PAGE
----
STOCKHOLM (Reuters) – Sweden’s ruling Social Democrats will decide on May 15 whether to overturn decades of opposition to NATO membership, the party said on Monday, a move that would almost certainly lead to Sweden asking to join the 30-nation alliance.
Russia’s invasion of Ukraine has sparked an urgent rethink of security policy in both Sweden and Finland. The Finnish president, Sauli Niinisto, is this week expected to announce his support for an application.
Niinisto’s announcement, on May 12, would trigger what is likely to be a hectic couple of weeks during which the map of northern Europe’s security architecture could be redrawn.
“What the decision is going to be is not decided yet today,” Social Democrat party secretary Tobias Baudin told Swedish public service radio SR. “Our message is that on May 15 there will be a decision for the party leadership to take a position on.”
The Social Democrats – the biggest party in Sweden for the last 100 years – are holding three digital party meetings this week to canvas members’ opinion on NATO membership ahead of the final decision by the leadership at the weekend.
Meanwhile, parliament is holding a parallel, all-party review of security policy which is due to report on May 13.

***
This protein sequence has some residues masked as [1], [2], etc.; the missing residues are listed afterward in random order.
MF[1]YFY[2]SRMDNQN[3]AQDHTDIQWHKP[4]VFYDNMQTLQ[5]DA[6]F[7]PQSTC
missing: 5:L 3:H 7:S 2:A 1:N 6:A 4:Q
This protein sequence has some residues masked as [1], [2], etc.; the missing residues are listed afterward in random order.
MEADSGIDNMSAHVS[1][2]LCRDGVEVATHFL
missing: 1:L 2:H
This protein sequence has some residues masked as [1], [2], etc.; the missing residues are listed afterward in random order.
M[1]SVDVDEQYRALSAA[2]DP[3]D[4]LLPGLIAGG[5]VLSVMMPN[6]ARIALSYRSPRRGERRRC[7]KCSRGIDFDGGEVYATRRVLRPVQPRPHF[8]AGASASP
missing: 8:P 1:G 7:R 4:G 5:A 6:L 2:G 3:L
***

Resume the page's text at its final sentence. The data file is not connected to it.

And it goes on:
“I want to have that on the table before I make a decision,” Prime Minister Magdalena Andersson said in a debate on NATO on Swedish TV on Sunday.
A formal application to join NATO could be made at the alliance’s June summit in Madrid and is likely to be fast-tracked, though getting the signatures of all 30 alliance members could take up to a year.
Military non-alignment has long been a policy bedrock for many Swedes and while support for NATO membership has been growing sharply – most polls in recent months have shown a clear majority in favour – many still remain uncertain.
A decision to seek NATO membership would be sure to anger Moscow, which has threatened to station nuclear weapons in Kaliningrad, across the sea from Sweden.
The Left and Green parties have rejected calls for membership, while the rest of the opposition wants to go ahead.
“Ask Ukraine if they would have preferred to be in NATO,” Ulf Kristersson, the leader of the Moderates, the biggest opposition party, said during the NATO debate.
“We have to seek common protection together with other democracies and stand up for our common values.”
(Reporting by Simon Johnson; editing by Niklas Pollard, William Maclean)